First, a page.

JOHANNESBURG (miningweeky.com) – The withdrawal of a portion of the National Environmental Management Act (Nema) has created a major challenge for mineral exploration in South Africa, the Industrial Development Corporation (IDC) co-sponsored exploration webinar heard on Thursday.
Taking part in the panel discussion under moderator and seasoned geologist Dr John Bristow were IDC mining, metals, and beneficiation head Thabiso Sekano, IDC head of mining and metals, infrastructure and energy Reginald Demana, Minerals Council South Africa junior and emerging miners' leadership forum chairperson and Orion Minerals CEO Errol Smart, JSE origination and deals head Sam Mokorosi and AmaranthCX director Paul Miller. (Also watch attached Creamer Media video.)
Highlighted during the debate was that the Mineral and Petroleum Resources Development Act (MPRDA) introduced international best practice by placing privately held mineral rights under the custodianship of the State, so that these rights could be made available to anyone who met the licensing conditions.
But the webinar heard that this freeing up of mineral rights has been reversed by Nema, which has now placed these rights under the control of the surface rights owner and permission of the surface rights owner is required to make an environmental impact assessment application for the prospecting rights.
In this way, surface rights owners now control access to the mineral rights and can negotiate their commercial terms. As a consequence, a major benefit of the MPRDA – which led to considerable junior mining uptake in South Africa prior to the global financial crisis of 2008 – has been undone.
“Before you can put foot on the ground to see what’s there, you’ve got to agree the compensation terms with the farmer who owns the land. So what’s happened? We’ve completely wasted what the MPRDA was all about,” said Smart, who made a call for all government Ministries to work together to promote mineral exploration.
Global Diamond Network CEO Bristow – who is credited with developing a unique micromineral (perovskite) age-dating technique at the Research School of Earth Sciences (RSES), Australian National University, Canberra, with Hugh Allsopp (Bernard Price Institute, University of the Witwatersrand) and Bill Compston (RSES) in the 1980s, courtesy of De Beers – spoke of the need for greenfield exploration to unlock “the amazing jewel box of deposits that South Africa still has”.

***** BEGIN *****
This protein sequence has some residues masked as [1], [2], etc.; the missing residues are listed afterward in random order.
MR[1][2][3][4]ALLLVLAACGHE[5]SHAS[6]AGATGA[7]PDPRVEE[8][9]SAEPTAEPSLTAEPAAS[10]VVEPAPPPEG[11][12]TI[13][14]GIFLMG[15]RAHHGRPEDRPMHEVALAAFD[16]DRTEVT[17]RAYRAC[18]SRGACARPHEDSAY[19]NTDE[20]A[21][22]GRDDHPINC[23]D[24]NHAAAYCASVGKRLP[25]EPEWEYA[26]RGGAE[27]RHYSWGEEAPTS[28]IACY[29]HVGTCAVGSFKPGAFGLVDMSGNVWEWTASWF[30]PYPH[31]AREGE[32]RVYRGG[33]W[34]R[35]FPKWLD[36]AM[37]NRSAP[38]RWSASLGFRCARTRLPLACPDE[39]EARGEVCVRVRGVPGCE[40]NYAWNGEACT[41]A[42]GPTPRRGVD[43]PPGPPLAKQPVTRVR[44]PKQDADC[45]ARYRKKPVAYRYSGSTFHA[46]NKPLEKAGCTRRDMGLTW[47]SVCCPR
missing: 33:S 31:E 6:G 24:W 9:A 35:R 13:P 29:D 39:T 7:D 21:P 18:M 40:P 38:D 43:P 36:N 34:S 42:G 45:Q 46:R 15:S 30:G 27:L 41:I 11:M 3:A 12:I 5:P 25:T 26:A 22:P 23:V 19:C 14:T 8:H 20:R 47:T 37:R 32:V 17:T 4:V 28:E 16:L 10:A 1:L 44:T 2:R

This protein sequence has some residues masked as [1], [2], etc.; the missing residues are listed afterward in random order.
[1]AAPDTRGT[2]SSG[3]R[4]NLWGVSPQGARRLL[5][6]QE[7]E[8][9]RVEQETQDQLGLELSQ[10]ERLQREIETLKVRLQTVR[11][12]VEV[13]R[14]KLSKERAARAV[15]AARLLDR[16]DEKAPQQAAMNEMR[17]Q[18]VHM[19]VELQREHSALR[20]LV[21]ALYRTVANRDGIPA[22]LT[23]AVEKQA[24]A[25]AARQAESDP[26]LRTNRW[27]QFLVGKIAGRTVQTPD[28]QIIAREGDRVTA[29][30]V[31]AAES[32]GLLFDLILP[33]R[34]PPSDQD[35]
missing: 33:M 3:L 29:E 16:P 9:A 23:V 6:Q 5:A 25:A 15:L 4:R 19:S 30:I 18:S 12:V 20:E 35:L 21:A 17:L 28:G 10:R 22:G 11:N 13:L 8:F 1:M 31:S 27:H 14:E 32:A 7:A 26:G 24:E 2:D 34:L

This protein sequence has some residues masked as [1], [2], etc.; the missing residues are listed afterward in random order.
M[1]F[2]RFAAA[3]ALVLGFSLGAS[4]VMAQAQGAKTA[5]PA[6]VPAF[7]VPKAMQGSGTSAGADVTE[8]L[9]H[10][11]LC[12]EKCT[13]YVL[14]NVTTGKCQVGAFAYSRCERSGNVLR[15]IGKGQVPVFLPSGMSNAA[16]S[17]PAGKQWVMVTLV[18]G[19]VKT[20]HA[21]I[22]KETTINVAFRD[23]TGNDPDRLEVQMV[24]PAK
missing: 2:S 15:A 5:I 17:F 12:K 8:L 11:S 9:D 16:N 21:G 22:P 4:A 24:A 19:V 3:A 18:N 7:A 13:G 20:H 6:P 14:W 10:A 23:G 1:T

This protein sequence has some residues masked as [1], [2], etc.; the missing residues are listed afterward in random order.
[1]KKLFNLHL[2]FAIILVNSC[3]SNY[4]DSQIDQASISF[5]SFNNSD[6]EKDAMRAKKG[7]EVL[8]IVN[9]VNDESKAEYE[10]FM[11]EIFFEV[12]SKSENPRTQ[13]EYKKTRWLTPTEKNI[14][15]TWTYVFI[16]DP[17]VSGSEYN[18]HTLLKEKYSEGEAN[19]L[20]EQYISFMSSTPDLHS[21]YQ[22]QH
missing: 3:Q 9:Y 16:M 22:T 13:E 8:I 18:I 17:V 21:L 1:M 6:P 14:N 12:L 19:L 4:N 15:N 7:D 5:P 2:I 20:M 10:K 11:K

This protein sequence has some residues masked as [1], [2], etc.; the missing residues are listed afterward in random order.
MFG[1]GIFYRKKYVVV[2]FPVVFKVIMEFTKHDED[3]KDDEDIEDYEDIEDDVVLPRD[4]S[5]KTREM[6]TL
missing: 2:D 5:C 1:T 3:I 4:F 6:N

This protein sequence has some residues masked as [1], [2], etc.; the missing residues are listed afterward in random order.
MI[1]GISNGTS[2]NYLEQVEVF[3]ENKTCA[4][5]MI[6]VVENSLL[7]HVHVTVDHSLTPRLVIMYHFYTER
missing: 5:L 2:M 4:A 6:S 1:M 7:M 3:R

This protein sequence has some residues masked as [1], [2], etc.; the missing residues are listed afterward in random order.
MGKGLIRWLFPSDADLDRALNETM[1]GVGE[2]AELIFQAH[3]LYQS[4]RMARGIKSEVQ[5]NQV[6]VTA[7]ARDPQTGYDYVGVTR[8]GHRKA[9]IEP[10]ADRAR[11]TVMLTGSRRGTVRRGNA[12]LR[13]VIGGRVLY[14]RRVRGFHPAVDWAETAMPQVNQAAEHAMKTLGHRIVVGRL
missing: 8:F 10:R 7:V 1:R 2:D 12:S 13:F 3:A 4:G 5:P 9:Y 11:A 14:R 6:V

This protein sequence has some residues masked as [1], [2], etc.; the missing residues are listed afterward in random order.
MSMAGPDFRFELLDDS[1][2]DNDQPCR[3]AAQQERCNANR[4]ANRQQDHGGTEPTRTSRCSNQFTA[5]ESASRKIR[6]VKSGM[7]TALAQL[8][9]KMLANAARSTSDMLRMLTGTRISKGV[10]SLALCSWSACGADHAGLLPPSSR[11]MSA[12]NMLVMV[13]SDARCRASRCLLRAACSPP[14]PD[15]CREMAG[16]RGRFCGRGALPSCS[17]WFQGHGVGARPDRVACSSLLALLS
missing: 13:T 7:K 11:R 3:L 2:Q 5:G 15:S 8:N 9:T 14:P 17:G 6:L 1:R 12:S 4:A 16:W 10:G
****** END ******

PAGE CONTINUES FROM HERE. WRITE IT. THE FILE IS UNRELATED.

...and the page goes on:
“I think we are delinquent if we don't actually get back to proper exploration and try and liberate some of these smaller deposits. Exploration creates new capital, infrastructure and, most of all, it creates jobs,” said Bristow.
Miller emphasised that incentives put in place must stimulate both exploration and participation in the development of South Africa’s public markets.
While most prospecting licences issued do not lead to the discovery of mines, they do generate knowledge and that knowledge needs to be curated.
“The payback for the State for the people of South Africa should be that the knowledge is then collected and turned over to the next person who wants to have a look,” said Miller.
Demana expressed confidence that a fund with critical mass could be developed for channelling into exploration funding. He acknowledged the promising engagement under way to unlock the regulatory and policy issues and also the efforts being made by the JSE to open and educate markets to exploration.
Sekano spoke of the IDC being well positioned as an experienced funder, with one of its core competencies being the conducting of due diligences.
“We’re experienced in assessing businesses for funding opportunities,” he said, adding that the IDC was looking at an opportunity to crowdfund an exploration fund for use at any stage of exploration.
South Africa’s stated target of attracting 5% of global exploration expenditure will require the attraction of between R6.5-billion and R8.5-billion a year of exploration spend – many times more than the current figure of R1-billion-plus.
“Hopefully, over time, we’ll be able to get to the R8-billion a year that has been mentioned,” Sekano added.
On the absence of junior mining companies on the JSE, Mokorosi said the exchange had been engaging with government on some of the factors that could make it easier for smaller companies on the JSE.
He held up the Toronto Stock Exchange as a global leader in listing exploration companies, and pointed to Canada’s the flow-through share scheme as being a successful incentive.
In the broader small caps space, the JSE had, he said, published for consultation a “cutting red tape” paper, with proposed amendments under consideration.
“We’re also looking at some of the liquidity challenges within the small cap space. We’re happy to see that Satrix, one of the largest broad-based exchange-traded funds, goes all the way to the tail end of our market, up to issuer number 140 of the 330. We’re also looking at the challenge around research coverage.
“We’re seeing it as a broader ecosystem challenge. Some of it is regulatory. Some of it is work that we can do to make things a bit easier for listed companies, especially smaller caps, so we're working on a multi-pronged strategy to try and fix all this,” Mokorosi said during the webinar covered by Mining Weekly.
On the need for the introduction of an enabling regulatory and policy environment, Smart closed with these words: “We all know what the elephant in the room is, and we all know how to eat it – in little bites. What we’ve got to do is start eating. It can be done very, very quickly if the political will is there.”
On the availability of expertise in South Africa, Bristow concluded thus: “The one thing that’s not lacking in South Africa is expertise and experience. We just have so much of it, and somehow we’ve got to use it better and get particularly government to listen to us.”